Sunday, March 15, 2009


Yesterday we wrapped up the World Cup Finals in Whistler, B.C. This was our test event for the Vancouver Paralympics next year; we were racing on the same hill we'll be on then. I'm writing from the Vancouver airport on the way back to Colorado and don't much feel like writing prose right now — kinda sleepy after a late night out with all the teams. So instead I'll write some bullet points to update you on the pertinent facts, and I'll keep going until I get sick of writing more or it's time to board our flight, whichever comes first. Ready? OK, let's do this:
  • In yesterday's slalom, my U.S. teammate Gerald Hayden landed on his first World Cup podium, taking the bronze behind Suzuki (JPN) and Egle (AUT) and ahead of a lot of really, really good skiers. In the finish I gave him a fist bump and a "Booyakasha!"
  • I seem to have caught a bad case of the DNFs lately. I didn't finish the downhill, GS or slalom. Despite that, I'm pretty happy with how I'm skiing and I think that when I do break out of this rut next season, I'll be racing on a higher level. I haven't trained as much this winter as usual because we've been so busy racing, and I think it's hurt me in the technical events.
  • If you haven't seen them yet, the Vancouver Olympic and Paralympic mascots are AWESOME. Quatchi is a friendly sasquatch and Miga is an adorable little anime-ish bear or something, while the Paralympic mascot Sumi (who was in the finish area of our races most days) is a weird hybrid of a sea turtle, an eagle and a bear — kind of messed up but functional in his own little happy way, much like most of us Paralympic athletes.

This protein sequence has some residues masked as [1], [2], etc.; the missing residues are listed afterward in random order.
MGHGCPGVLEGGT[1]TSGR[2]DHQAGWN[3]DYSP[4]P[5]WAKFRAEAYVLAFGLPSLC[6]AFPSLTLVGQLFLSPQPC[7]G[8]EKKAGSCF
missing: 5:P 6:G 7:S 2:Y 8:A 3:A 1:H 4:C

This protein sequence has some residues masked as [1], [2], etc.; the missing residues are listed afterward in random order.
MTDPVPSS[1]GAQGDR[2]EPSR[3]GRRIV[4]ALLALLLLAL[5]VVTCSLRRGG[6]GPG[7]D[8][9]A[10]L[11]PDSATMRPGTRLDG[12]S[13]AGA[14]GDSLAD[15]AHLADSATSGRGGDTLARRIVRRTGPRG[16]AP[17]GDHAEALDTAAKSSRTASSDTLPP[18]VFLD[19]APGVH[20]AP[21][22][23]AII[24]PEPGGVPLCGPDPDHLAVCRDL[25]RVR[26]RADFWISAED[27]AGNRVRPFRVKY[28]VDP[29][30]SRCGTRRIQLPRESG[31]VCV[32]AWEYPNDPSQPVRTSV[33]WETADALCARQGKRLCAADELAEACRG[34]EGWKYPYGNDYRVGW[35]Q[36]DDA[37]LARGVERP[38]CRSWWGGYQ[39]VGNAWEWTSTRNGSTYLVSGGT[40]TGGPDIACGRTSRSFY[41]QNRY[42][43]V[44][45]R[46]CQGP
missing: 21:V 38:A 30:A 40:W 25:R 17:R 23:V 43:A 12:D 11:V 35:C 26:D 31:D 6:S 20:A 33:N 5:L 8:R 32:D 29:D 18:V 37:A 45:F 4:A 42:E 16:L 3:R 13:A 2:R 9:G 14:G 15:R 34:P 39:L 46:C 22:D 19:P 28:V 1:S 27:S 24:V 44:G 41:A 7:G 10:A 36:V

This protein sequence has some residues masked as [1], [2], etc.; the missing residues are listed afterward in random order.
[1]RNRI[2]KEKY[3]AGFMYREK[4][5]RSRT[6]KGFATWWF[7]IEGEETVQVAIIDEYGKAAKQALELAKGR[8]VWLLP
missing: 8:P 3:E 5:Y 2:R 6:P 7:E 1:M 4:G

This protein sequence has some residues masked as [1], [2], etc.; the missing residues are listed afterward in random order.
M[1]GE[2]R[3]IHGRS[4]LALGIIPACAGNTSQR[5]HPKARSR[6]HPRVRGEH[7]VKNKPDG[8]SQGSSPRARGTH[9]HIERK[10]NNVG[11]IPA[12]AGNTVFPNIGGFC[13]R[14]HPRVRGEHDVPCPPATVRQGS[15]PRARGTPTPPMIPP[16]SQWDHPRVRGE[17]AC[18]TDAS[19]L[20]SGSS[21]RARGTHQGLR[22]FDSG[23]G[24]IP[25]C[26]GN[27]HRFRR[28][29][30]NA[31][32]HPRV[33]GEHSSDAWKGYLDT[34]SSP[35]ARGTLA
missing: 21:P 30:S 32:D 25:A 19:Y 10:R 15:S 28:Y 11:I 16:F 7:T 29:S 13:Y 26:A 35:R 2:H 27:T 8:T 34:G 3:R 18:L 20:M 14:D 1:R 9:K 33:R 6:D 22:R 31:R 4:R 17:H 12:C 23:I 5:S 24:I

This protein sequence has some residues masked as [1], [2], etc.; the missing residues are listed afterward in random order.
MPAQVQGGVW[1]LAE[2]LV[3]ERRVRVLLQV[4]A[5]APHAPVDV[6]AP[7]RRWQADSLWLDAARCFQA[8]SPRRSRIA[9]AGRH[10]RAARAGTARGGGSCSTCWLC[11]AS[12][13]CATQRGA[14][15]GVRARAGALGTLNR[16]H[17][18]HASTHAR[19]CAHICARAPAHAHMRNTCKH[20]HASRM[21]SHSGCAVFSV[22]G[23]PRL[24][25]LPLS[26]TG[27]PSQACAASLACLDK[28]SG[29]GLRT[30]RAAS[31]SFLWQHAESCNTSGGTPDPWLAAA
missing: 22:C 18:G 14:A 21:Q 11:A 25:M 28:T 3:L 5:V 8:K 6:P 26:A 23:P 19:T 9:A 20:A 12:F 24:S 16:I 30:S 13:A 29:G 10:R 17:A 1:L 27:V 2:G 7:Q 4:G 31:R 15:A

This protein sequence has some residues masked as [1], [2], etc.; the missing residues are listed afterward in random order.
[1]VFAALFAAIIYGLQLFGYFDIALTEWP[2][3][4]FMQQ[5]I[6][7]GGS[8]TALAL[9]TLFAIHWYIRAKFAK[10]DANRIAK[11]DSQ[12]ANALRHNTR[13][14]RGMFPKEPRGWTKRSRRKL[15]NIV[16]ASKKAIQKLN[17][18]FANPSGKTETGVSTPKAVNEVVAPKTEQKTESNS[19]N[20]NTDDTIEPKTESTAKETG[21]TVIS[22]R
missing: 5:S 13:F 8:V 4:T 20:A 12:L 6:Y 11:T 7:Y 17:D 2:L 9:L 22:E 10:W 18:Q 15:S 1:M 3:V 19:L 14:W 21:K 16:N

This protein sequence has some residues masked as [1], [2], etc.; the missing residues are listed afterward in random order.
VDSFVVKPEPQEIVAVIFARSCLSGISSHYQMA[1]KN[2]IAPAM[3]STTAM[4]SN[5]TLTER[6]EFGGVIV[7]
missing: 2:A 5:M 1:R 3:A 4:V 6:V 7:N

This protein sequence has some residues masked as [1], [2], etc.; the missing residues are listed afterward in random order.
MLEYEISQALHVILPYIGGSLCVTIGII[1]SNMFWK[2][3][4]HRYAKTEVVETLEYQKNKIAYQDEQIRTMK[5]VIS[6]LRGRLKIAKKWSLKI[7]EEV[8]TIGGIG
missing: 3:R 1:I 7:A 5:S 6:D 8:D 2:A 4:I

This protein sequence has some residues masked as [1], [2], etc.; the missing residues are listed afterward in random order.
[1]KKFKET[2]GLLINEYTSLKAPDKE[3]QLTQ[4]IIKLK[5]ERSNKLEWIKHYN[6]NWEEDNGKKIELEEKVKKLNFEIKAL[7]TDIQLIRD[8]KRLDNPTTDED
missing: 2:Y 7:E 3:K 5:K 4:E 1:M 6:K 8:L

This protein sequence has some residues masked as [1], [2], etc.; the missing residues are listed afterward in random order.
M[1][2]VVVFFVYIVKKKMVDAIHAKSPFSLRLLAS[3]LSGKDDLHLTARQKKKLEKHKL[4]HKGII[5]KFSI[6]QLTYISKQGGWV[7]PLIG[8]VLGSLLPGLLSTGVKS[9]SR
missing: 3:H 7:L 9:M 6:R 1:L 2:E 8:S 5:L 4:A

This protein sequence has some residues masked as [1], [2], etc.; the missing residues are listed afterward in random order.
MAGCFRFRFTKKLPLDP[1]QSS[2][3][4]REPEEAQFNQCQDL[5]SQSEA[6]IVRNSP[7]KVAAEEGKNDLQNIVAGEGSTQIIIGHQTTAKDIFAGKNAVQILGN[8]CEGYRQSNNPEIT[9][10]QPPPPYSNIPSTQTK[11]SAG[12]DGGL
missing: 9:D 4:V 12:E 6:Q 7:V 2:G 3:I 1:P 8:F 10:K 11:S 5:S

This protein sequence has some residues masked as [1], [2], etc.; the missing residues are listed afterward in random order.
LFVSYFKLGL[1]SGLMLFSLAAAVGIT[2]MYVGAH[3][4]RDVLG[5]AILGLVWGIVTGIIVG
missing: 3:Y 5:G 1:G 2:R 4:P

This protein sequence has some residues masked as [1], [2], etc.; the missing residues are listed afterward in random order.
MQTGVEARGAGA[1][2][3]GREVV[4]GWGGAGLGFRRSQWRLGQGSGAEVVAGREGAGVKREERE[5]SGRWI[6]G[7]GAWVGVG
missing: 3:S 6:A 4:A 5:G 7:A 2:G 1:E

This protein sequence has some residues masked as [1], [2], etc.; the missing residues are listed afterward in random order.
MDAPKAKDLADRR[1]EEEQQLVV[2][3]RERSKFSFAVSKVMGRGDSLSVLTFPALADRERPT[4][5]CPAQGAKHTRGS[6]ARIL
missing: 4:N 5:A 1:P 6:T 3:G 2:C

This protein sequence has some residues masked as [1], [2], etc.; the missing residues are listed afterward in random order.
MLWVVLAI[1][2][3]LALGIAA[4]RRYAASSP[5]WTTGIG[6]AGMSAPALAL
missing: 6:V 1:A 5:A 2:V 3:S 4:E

• The Sea To Sky Highway, from Vancouver to Whistler, is breathtakingly cool and scenic.
  • I did finish the super combined race, in 10th place (14th in the super G portion and 5th in the slalom — who would've guessed I'd be turning into a slalom specialist?). I managed to finish all three super-combis this season, meaning I finished in a respectable 8th place in the final standings in that discipline.
  • The downhill course is truly badass. Like the Sestriere course from 2006, it has everything a disabled downhill should: speed, steeps, flats, a big banked turn, and even some air. This is probably the fastest course I've ever raced; I was clocked at 111 km/h (69 mph) during a training run, although in the race run I slid out before I got to the speed trap. Despite the DNF, it was valuable experience to run the Paralympic course three days in a row.